I am making bacons and hams and like you, I am looking forward to making some corned beef, pastrami, fresh sausages, salami, and much more. My wife's family is already warming up to my gastronomical creations, and are beginning to see dollar signs in my food. They are encouraging me to start a restaurant or a food van or a catering business, but such ventures are much easier planned than delivered. So until I can have what I really want, I am looking at starting small and slow and building up to my dream. Like you, I see the farm as a critical part of being able to control quality and production levels from the get go. But I am as poor as most of the people around and so, again, I will build up slowly and continue to work on perfecting my recipes and dishing out my passion for food by the cup, the plate and the bucket until it ignites a fire in the bellies of the locals and one by one, they begin to demand more!!!

post #74 of 102
Thread Starter 

Suggestions... the arguments are echoes of similar experiences i have myself, as well as what i have seen in those around me.  I am far from an expert, however, sometimes i do have luck by planting seeds, similar to growing trees, with ideas i mean though, i find if i plant little seeds of an idea and let her eventually come up with the idea herself it works out much much better.  However, if i make it too obvious she knows what i am doing and shuts down, then like six or ten months later she suggests the same thing we argued over like it was her idea all along..  I know that wasn't the suggestion you were looking for, but to address that here we go.  I completely understand your desires to control the quality of your meat by growing your own.  From my extensive knowledge of meaningless stuff, i can say i think you could probably get away with just about anything here as long as you grease the right people.  I saw some references before regarding chili's and there was a rather large group of chiliheads importing and growing their own varieties down in cebu or davao.  But try to find a chili other than the little thai chili's or the scotch bonnets if you are lucky here and you have found some gold, or the long thin green ones i guess also.  The similarity i am guessing would be the plants, you want mesquite trees to provide cover and something for the longhorns to rub against?  I am not even sure they will grow well in this climate that would be something to look into first i guess.  Secondly finding the land available in an area with a climate that will let them thrive at a price that you can afford.  well i guess that isn't second, second would be to find out if its possible to import the seedlings or whatever.  then the land, then regarding the longhorns, i know little of raising cattle other than they are pretty tasty if fed properly.  the saying you are what you eat applies to what we eat for sure, and you might run into issues with what will you feed those longhorns if you do find land and are able to grow the mesquite and import the cattle?  That all being said, i find the problem with the local meats being they let little fat develop and what few rancher/butchers i have found who grow their own the brisket's they end up with are only about half the size you want with very little fats.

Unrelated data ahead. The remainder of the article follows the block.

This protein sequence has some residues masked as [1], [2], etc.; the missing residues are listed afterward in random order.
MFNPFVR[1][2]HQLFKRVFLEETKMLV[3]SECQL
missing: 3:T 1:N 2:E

I am horrible about paragraph breaks and proper sentence structure so please forgive me.  One way to win your wife over and it won't be cheap, is take her to some higher end restaurants that actually do have high quality imported beef, let her taste the difference.  You need to get in with some up and coming young chefs who will be your network in the future, Know the uses of the entire nose to tail of the longhorn and create your own demand i guess, this is all after you start the ranch. 


Jared, starting at the bottom is tough, we have spoken about it a couple times.  Even now after 7 years or more here i still have some really dry times with orders, build a loyal base, crazy some of my best most loyal customers are under the age of 10, i had a 6 year old call me the other day regarding a birthday cake he wants in the shape or with something to do with a rowboat, I have never met him, his grandmother buys a kilo or two of bacon from me each week because if she doesn't this kid will be mad at her.  This is kinda a story for both of you i guess, there are people out there who appreciate the different flavors that we are used to, find them, provide for them, and hopefully you will succeed.  Good luck, let me know how your ventures go for sure, if i can provide any other advice or support, let me know. 

post #75 of 102
Thread Starter